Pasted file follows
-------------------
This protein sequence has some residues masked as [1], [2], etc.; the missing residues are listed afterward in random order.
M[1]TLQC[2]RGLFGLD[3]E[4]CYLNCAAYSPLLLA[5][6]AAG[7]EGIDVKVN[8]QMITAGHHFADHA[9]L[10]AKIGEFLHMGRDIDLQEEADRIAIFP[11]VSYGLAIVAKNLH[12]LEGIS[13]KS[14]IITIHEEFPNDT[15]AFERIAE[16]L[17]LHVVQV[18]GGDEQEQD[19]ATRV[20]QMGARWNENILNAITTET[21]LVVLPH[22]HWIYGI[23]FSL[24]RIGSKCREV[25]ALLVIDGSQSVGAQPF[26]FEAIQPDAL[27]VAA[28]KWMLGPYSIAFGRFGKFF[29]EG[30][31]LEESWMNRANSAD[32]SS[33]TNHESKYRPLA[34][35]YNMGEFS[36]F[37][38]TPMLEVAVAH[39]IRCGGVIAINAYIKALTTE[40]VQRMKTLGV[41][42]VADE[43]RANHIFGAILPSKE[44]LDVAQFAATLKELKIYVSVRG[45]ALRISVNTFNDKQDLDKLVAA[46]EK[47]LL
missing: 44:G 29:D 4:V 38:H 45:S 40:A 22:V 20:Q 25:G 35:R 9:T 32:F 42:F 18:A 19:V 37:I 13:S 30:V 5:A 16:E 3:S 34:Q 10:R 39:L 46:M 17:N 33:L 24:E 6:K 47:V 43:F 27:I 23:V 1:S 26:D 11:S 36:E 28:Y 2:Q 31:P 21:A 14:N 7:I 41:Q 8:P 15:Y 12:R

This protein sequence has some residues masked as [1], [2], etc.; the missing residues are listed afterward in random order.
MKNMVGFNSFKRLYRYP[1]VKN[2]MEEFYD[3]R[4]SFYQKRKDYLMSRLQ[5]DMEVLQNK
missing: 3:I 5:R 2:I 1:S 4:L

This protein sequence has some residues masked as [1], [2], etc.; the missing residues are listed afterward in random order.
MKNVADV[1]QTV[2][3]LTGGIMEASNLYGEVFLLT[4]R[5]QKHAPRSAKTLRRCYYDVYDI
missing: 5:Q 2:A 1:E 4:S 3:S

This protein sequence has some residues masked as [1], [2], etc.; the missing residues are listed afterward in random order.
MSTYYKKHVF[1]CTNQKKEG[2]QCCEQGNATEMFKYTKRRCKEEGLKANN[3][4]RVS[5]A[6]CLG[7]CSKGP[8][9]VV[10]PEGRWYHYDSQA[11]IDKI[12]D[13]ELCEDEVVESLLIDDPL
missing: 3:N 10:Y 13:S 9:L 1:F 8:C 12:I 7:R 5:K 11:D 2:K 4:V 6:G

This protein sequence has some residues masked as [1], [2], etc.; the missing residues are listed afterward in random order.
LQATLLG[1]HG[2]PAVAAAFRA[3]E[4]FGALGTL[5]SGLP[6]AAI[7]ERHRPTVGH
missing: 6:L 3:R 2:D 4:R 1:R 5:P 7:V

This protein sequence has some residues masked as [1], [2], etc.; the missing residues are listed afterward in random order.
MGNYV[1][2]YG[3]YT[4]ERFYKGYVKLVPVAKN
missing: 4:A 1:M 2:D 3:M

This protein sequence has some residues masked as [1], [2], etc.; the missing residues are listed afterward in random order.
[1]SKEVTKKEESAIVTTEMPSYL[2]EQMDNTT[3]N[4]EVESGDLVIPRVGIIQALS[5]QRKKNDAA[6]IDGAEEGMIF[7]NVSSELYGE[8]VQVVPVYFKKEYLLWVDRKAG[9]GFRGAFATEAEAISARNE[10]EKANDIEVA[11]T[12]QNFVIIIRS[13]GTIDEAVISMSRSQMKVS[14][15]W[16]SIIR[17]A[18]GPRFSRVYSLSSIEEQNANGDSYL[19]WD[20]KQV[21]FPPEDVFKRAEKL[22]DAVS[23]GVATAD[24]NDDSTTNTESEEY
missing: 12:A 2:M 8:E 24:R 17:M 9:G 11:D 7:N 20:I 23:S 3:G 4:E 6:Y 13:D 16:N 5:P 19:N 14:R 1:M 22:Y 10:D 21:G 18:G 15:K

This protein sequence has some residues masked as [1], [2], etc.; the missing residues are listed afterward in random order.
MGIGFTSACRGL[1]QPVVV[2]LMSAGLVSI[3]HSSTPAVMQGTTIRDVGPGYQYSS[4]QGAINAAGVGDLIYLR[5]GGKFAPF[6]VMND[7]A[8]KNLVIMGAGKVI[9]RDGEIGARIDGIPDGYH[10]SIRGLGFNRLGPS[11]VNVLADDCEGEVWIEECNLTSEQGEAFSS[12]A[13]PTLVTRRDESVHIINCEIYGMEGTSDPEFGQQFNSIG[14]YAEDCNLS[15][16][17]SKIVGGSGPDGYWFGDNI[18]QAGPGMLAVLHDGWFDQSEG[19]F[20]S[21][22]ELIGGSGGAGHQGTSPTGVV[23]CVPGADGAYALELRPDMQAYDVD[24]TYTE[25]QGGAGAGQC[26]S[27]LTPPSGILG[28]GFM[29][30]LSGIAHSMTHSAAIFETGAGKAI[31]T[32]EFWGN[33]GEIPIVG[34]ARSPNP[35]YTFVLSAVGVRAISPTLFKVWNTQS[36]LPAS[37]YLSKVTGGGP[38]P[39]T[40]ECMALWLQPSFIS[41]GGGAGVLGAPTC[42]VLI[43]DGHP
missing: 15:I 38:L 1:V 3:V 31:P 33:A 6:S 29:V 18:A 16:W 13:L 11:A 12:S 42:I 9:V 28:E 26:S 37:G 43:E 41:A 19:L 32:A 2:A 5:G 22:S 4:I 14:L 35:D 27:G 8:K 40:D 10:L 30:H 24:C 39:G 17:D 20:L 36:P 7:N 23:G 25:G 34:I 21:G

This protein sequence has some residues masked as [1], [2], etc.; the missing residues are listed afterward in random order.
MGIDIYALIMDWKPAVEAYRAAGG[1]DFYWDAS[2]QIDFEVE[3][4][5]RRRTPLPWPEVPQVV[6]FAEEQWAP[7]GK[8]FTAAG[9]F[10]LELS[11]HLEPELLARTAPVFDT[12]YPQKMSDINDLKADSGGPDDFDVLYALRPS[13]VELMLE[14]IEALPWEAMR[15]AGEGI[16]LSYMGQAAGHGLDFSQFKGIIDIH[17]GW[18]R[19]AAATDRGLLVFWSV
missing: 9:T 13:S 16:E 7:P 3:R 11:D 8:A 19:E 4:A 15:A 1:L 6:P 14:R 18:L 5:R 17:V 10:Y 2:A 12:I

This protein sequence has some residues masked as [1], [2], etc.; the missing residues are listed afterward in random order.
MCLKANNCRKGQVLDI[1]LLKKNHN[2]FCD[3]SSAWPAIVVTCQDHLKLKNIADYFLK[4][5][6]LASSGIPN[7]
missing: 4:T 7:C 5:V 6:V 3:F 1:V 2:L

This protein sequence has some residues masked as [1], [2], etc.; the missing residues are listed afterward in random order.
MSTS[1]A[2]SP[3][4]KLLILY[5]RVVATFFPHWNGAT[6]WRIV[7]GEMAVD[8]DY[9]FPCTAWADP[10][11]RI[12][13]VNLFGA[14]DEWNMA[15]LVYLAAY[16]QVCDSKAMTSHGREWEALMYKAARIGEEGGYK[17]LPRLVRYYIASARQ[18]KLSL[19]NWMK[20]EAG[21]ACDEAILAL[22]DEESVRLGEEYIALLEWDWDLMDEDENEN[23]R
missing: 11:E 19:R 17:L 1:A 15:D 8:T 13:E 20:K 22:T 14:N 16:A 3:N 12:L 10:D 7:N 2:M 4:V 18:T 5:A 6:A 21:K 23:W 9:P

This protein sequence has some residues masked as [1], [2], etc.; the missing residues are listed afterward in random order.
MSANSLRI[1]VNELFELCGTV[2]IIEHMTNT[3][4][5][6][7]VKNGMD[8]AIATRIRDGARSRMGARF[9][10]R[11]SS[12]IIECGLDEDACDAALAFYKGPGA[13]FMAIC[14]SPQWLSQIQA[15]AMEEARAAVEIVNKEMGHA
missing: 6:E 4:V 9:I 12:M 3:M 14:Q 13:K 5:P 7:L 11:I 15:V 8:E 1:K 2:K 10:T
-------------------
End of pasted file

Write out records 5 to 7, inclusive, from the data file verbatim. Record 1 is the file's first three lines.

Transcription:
This protein sequence has some residues masked as [1], [2], etc.; the missing residues are listed afterward in random order.
LQATLLG[1]HG[2]PAVAAAFRA[3]E[4]FGALGTL[5]SGLP[6]AAI[7]ERHRPTVGH
missing: 6:L 3:R 2:D 4:R 1:R 5:P 7:V

This protein sequence has some residues masked as [1], [2], etc.; the missing residues are listed afterward in random order.
MGNYV[1][2]YG[3]YT[4]ERFYKGYVKLVPVAKN
missing: 4:A 1:M 2:D 3:M

This protein sequence has some residues masked as [1], [2], etc.; the missing residues are listed afterward in random order.
[1]SKEVTKKEESAIVTTEMPSYL[2]EQMDNTT[3]N[4]EVESGDLVIPRVGIIQALS[5]QRKKNDAA[6]IDGAEEGMIF[7]NVSSELYGE[8]VQVVPVYFKKEYLLWVDRKAG[9]GFRGAFATEAEAISARNE[10]EKANDIEVA[11]T[12]QNFVIIIRS[13]GTIDEAVISMSRSQMKVS[14][15]W[16]SIIR[17]A[18]GPRFSRVYSLSSIEEQNANGDSYL[19]WD[20]KQV[21]FPPEDVFKRAEKL[22]DAVS[23]GVATAD[24]NDDSTTNTESEEY
missing: 12:A 2:M 8:E 24:R 17:M 9:G 11:D 7:N 20:I 23:S 3:G 4:E 6:Y 13:D 16:N 5:P 19:N 14:R 1:M 22:Y 10:D 21:G 18:G 15:K